Read Kraninger’s complete remarks here.

Related Content from ACA International:

CFPB Reviews Defining Abusive Acts or Practices Under the Dodd-Frank Act

CFPB Announces Civil Investigative Demand Policy Change Reflecting ACA International’s Comments on Reform


Follow ACA International on Twitter @ACAIntl and @acacollector, Facebook and request to join our LinkedIn group for news and event updates. ACA International members are welcome to submit news items for possible publication to comm@acainternational.org. Visit our publications page for news submission guidelines and subscriptions to ACA Daily, Collector magazine and Pulse.

Advertising is available for companies wishing to promote their products or services. Be sure to visit the ACA Events Calendar on the Education and Training page to view our listing of upcoming CORE Curriculum and Hot Topic seminars featuring critical educational opportunities for your company.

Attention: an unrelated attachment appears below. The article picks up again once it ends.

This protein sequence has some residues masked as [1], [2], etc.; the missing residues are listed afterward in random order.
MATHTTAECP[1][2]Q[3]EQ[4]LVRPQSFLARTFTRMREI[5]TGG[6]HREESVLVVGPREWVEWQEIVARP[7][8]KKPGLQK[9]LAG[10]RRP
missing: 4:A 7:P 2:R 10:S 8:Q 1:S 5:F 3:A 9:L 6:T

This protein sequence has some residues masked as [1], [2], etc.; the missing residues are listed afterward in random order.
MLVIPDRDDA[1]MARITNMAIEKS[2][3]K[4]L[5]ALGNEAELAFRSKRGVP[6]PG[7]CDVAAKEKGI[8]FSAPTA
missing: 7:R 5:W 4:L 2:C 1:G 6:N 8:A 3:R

Subscribe to ACA Daily NEWSROOM

CFPB Director: Revised Policy on Consent Orders Coming Soon

The Consumer Financial Protection Bureau is developing an updated consent order process designed to provide stakeholders with a more consistent policy that would ensure consent orders remain in effect only as long as necessary.

ACA International is pleased that the bureau is poised to revise this burdensome and costly policy as many members and stakeholders have long raised concerns about the process. Many parties contributing to ACA’s comments on CID requirements in April 2018 also classified the bureau’s past CID process as “regulation by enforcement.”